Obama to fight Islamic State AND Syrian President Assad?


On Yahoo! News, we read:

The U.S. and its allies are trying to hammer out a coalition to push back the Islamic State group in Iraq… That, however, is far more complicated. If it launches airstrikes against the group in Syria, the U.S. runs the risk of unintentionally strengthening the hand of President Bashar Assad, whose removal the West has actively sought the past three years. Uprooting the Islamic State group, which has seized roughly a third of Syria and Iraq, may potentially open the way for the Syrian army to fill the vacuum.

The alternative would be to finally get serious about arming the mainstream Western-backed rebels fighting to topple Assad. But there is a reason the administration of President Barack Obama has been deeply reluctant to throw its weight behind them.

The relatively moderate rebel factions fighting in Syria are in tatters. There are no secular groups, and the strongest factions are Islamic groups, many of which work with al-Qaida’s official branch in Syria, the Nusra Front…

The U.S. signaled back in June that it hopes to enlist moderate Syrian opposition fighters in the battle against militant extremists. Obama sent Congress a $500 million request for a Pentagon-run program that would significantly expand previous covert efforts to support rebels.

Still, such a program faces the same questions hanging over U.S. policy the past three years — how to distinguish “moderate” rebels from others in an increasingly radical landscape and how to ensure weapons only reach those groups.

Am I the only one who reads this and marvels at the sheer insanity of what’s going on here? I sure hope not.

Let’s get this straight: the US government is upset about ISIS and wants to go to war. The US government wants to build a coalition, mainly of NATO states. You know who else opposes ISIS and has been at the front lines against them for almost 3 years? Bashar Assad, the much-maligned President of Syria. “The enemy of my enemy is my friend”, right? Not so fast. The US government just spent the past 3 years giving money and guns to Syrian rebels fighting against Assad (much of which we can be sure fell into ISIS’ hands). In fact, almost exactly one year ago, Secretary of State John Kerry basically called Assad the Adolf Hitler of the Middle East.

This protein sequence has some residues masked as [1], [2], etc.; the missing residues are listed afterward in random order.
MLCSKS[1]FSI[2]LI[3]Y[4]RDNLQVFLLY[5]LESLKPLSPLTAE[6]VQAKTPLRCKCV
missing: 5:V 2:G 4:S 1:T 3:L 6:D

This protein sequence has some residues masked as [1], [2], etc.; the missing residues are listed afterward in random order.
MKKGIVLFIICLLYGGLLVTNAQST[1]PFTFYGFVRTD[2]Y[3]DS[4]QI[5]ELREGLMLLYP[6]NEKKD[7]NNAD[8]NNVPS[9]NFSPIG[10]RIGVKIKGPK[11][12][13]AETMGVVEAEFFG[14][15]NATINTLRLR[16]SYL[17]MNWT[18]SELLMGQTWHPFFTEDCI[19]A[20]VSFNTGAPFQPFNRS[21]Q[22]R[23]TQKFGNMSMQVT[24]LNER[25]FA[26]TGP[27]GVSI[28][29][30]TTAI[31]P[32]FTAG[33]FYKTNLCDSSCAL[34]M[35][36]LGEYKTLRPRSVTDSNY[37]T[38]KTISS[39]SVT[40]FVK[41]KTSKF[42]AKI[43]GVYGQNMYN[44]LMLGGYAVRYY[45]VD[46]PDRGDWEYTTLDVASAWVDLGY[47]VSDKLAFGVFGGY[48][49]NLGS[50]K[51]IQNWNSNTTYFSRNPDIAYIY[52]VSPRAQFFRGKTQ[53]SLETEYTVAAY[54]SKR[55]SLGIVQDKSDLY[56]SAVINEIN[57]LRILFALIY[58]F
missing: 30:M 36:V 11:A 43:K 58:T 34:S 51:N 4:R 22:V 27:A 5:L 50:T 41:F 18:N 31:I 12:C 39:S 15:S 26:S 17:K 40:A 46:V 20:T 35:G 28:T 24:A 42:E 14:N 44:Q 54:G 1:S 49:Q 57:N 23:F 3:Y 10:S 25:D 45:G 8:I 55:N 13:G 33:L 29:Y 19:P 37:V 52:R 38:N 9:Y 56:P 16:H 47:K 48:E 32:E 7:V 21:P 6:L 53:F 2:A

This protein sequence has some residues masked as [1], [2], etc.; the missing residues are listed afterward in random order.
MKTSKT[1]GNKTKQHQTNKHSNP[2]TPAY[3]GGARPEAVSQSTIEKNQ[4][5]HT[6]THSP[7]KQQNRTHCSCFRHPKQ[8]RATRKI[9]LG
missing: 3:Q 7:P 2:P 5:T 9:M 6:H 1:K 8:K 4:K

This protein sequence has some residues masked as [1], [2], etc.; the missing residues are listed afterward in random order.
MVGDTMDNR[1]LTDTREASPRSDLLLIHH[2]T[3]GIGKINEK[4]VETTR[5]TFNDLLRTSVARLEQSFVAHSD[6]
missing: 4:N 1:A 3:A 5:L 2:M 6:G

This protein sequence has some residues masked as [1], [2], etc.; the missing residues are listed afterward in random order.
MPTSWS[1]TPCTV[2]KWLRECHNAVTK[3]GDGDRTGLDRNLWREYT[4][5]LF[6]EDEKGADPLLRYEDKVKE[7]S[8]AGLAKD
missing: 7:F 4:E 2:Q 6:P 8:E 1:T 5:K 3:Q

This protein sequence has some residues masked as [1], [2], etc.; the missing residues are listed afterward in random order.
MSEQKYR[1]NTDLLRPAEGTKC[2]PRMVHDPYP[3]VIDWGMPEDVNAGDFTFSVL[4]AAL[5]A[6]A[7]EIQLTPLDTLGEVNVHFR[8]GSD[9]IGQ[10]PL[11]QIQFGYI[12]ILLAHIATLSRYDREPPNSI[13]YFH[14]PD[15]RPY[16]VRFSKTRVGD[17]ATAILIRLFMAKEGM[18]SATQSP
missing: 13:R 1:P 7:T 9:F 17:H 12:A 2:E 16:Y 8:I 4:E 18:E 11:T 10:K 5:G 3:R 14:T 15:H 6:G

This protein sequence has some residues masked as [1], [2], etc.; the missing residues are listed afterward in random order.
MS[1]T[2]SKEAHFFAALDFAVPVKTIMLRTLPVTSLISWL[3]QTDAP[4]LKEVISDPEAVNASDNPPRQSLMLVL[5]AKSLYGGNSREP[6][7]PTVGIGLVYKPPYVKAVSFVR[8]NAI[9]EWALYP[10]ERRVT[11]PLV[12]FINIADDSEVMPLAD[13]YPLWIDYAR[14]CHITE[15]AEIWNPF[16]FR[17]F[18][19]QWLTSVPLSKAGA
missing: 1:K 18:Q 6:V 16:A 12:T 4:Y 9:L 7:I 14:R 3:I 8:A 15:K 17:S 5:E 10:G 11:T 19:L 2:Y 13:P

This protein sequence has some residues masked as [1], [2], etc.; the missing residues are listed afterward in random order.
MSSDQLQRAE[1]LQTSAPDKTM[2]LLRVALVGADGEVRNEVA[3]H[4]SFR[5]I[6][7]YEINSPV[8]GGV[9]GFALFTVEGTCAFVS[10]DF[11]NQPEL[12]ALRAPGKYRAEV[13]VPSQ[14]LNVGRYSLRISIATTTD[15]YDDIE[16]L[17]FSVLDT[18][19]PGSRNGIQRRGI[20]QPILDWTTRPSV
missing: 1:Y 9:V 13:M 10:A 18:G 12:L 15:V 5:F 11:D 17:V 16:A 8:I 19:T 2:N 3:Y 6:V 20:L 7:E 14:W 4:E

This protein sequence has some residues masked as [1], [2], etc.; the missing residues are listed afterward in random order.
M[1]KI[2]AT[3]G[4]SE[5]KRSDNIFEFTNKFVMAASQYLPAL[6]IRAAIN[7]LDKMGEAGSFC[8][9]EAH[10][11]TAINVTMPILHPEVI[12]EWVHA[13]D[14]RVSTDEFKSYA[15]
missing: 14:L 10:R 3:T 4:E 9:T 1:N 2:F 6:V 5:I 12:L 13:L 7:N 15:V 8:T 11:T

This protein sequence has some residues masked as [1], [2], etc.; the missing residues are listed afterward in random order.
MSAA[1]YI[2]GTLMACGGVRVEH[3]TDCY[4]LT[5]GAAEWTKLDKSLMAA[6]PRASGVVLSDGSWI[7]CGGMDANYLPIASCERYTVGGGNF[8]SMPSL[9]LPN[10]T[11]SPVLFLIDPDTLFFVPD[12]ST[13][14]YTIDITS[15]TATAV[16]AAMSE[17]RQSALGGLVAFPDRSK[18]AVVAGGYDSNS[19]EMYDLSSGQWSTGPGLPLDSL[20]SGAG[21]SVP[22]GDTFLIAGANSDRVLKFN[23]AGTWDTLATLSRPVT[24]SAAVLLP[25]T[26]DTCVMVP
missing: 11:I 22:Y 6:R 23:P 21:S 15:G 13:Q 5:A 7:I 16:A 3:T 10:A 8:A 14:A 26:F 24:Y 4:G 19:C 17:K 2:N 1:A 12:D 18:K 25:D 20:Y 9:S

Now the US government has a problem. On the one hand, they want to take down ISIS. But on the other hand, they want to get rid of Bashar Assad, who is also fighting ISIS. They are concerned that taking down ISIS will work in Assad’s favor, which it would. So somehow, they apparently need to find a way to destroy ISIS in Syria while also destroying Bashar Assad. After all, joining forces with Bashar Assad now would make John Kerry look mighty stupid after comparing him to Hitler only a year ago.

I don’t know about you, but compared to ISIS, I think Bashar Assad looks more like Winston Churchill than Adolf Hitler. I have no doubt that Assad is a rotten guy, but his regime looks like a glittering beacon of civilization compared to the primal violence and madness of ISIS. In fact it really is, relatively speaking. I’ll take Bashar Assad over Abu Bakr Al-Baghdadi any day.

American foreign policy in the Middle East is beyond confused; it is an outrageously contradictory mess that generates one societal catastrophe after another. The US government always has some bogeyman in the Middle East that they want to throw at us. There is always some major threat that the US government gets everyone all goosed up about. The US government invariably intervenes, which always creates the conditions for the next catastrophe a few years later. Meanwhile, the Middle East seems to hate us more and more with each passing year (and with good reason), which produces ripe grounds for radical Islamic groups like ISIS to pick up recruits. ISIS, like basically every other major proclaimed “threat” in the Middle East, was ultimately created by fault of the US government. Of course, they will never admit this.

At some point, I really hope the US public wakes up. In this regard, I am somewhat optimistic. I think there is a growing discontent amongst Americans with our state of perpetual war, especially in the Middle East. But the discontent is still restricted to little more than grumbling. While the public still tolerates the military-industrial complex, it will continue to operate. The foreign policy elites need endless enemies and bogeymen to keep the military-industrial complex going. As it stands, they seem to have all the bogeymen they need.

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